While we are quarantined at home, and things are out of the norm, someone else is grieving the loss of their daughter/son to Suicide, or just found out they had cancer, or have been waiting in the hospital for over a year with their child for a bone marrow transplant, or the list goes on and on and on and on. It can always be worse.

Let’s not forget there are many out there who have been through or are currently going through far harder things than suddenly becoming their child’s teacher.

Teachers are working very hard to keep things as normal as possible for our kids. Many have kids of their own at home, while also working full-time.

I’m not saying we can’t have a bad day, here and there, but let’s refuse to let COVID-19 steal our joy and be thankful for what do have!

Let’s be grateful for our educators who are working hard to make the best of the cards they’ve been dealt.

Hang in there.

This too shall pass. 

Best Christmas E…v…er!

Well, I’m overwhelmed again and it’s not because things aren’t going well. Again, it’s the opposite.

We were shocked and surprised when our friends showed up at our door the week before Christmas with gifts…so…many…gifts. I tried to ask what was going on and everyone just ignored me. Then, strangers started to follow with even more wrapped presents! The presents kept coming and everyone kept ignoring me! After the gifts were literally overflowing in our living room one of the strangers with the sweetest, kindest smile began to talk. I don’t remember much of what she said. I remember hearing, We are here with the Vikings and the Best Christmas Ever and your friends nominated you...

I don’t know if I was sobbing before or after that, I just know the tears were flowing off and on A LOT that night.

The sweet gal from the Vikings had our friend read what she wrote to nominate our family for the Best Christmas Ever. You know when the tears are falling so fast down your cheeks, you can barely catch the next one? Yeah, that was me during that little reading. I just kept thinking, we do not deserve all of this. Yeah, I still feel that way, especially after all we’ve been blessed with in the last few months.

We were given SO MUCH stuff, from a trip for our family to anywhere warm to Sesame Street pjs for Sam. Things we could easily do without, but those things put some pretty big, heart felt smiles on my kids faces. Okay, okay ours too. I got a KitchenAid mixer, something I’ve always wanted, but either couldn’t or just didn’t feel right about buying in the past.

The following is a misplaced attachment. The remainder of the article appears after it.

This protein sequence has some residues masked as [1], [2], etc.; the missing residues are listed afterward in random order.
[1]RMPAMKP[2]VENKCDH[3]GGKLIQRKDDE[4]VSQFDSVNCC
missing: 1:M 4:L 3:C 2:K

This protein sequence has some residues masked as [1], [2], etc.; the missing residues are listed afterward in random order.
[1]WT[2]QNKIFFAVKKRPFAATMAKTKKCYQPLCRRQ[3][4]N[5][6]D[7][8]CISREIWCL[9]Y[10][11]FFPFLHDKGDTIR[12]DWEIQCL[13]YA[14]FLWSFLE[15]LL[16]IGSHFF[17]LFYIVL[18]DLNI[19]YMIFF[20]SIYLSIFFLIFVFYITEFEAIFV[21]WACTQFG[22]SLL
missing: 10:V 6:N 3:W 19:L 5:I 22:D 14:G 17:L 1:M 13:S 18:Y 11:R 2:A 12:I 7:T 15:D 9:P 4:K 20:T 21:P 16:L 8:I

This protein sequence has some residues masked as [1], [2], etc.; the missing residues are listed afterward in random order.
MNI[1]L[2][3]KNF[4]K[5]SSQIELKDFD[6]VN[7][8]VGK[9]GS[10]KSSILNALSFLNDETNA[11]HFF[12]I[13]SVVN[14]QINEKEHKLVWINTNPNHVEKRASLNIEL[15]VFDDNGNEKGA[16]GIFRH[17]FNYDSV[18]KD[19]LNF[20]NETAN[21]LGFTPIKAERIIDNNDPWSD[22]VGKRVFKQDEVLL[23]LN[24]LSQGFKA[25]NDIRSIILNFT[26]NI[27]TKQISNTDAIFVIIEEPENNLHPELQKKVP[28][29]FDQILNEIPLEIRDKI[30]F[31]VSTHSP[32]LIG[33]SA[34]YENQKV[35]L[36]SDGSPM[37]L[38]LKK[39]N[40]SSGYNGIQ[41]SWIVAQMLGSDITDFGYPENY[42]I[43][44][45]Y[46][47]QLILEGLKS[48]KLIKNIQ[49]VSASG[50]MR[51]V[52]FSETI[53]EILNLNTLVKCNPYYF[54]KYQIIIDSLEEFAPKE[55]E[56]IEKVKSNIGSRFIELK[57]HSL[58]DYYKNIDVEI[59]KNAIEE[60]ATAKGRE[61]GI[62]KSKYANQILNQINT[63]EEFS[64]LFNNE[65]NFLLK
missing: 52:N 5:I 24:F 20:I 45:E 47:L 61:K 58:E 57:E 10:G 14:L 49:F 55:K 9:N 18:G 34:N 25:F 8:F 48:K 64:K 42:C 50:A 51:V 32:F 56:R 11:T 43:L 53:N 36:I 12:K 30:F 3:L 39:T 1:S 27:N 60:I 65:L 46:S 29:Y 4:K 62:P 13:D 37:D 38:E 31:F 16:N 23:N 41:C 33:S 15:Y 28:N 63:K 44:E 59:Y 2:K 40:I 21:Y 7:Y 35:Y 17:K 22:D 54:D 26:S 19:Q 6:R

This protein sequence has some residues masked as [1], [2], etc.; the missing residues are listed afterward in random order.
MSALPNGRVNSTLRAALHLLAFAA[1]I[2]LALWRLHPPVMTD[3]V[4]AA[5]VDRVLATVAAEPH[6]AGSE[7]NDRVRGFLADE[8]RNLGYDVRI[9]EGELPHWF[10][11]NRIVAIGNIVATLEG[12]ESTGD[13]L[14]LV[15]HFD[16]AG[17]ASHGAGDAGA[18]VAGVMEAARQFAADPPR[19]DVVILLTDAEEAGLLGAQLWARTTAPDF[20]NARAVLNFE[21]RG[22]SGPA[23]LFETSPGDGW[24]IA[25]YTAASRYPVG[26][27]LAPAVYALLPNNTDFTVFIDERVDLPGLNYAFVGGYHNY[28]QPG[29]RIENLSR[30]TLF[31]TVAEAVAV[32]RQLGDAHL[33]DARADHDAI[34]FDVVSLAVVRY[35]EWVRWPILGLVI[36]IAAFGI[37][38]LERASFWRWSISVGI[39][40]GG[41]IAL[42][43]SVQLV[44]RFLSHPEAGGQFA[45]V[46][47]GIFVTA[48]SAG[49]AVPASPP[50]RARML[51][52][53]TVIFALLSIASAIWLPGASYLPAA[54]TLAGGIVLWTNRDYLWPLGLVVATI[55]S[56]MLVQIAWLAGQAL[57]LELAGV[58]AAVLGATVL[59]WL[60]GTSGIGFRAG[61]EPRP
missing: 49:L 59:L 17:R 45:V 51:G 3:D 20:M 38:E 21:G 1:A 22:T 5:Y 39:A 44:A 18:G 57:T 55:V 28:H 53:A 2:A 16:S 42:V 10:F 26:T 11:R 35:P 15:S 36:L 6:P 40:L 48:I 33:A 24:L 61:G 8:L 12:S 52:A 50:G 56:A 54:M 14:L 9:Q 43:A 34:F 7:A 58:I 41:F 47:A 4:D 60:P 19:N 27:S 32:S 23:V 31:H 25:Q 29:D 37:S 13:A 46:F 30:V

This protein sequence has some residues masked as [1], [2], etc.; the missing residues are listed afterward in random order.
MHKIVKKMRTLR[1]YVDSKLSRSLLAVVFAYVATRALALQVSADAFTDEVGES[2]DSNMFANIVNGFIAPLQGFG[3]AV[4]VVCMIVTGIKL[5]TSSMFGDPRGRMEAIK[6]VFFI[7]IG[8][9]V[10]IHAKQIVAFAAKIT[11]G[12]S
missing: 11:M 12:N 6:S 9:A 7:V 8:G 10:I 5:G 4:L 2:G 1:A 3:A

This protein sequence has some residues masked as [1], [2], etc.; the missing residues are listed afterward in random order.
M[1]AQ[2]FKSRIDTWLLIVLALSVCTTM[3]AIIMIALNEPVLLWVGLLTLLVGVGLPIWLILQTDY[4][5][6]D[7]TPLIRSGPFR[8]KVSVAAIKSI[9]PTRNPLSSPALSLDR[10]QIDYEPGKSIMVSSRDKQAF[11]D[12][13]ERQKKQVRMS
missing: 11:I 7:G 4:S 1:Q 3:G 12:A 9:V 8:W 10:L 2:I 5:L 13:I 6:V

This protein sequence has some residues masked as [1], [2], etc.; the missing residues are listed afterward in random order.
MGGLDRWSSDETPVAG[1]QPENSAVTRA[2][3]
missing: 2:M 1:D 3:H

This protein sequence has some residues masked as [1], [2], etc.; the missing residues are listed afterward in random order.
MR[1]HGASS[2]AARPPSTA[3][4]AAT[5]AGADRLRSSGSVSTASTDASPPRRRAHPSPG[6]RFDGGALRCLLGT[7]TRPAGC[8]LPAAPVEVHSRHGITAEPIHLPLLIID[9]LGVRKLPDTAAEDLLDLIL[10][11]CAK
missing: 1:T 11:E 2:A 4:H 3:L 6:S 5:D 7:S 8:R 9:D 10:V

We have been beyond blessed by our family, friends, and strangers the past three years, but this year has been over the top.

Honestly, I’m still in shock and it all feels so undeserving. I get a lump in my throat each time I think about the whole thing. Why us?

I guess I tell myself it wasn’t for me, or Sean, or Sam. The Best Christmas Ever was for Ryan, Will, and Abby. You see, when you have a complex child, everything revolves around that child. If you haven’t seen the movie Wonder, I would highly recommend it. The way it depicts each member of the family with a complex child is spot on. The sister of the boy who is medically complex in the movie says, “August is the Sun. Me and Mom and Dad are the planets orbiting the Sun.” Although she deeply loves her brother, she feels left out sometimes. I could write a book about the mom guilt feelings I have with my other three kids since Sam has been born.

It really is incredible what can happen when people use their pain to help others. Click here to learn more about the Best Christmas Ever and read the story about this amazing dad who decided to pay it forward year after year to families who have been dealt a tough hand at no fault of their own. We were blessed this Christmas because one person tried. And we weren’t the only ones blessed, all that partook were uplifted. We can’t thank all involved enough. Sometimes, thank you doesn’t do justice. At the end of the day, it’s my hope, my kids will see His work in all of this.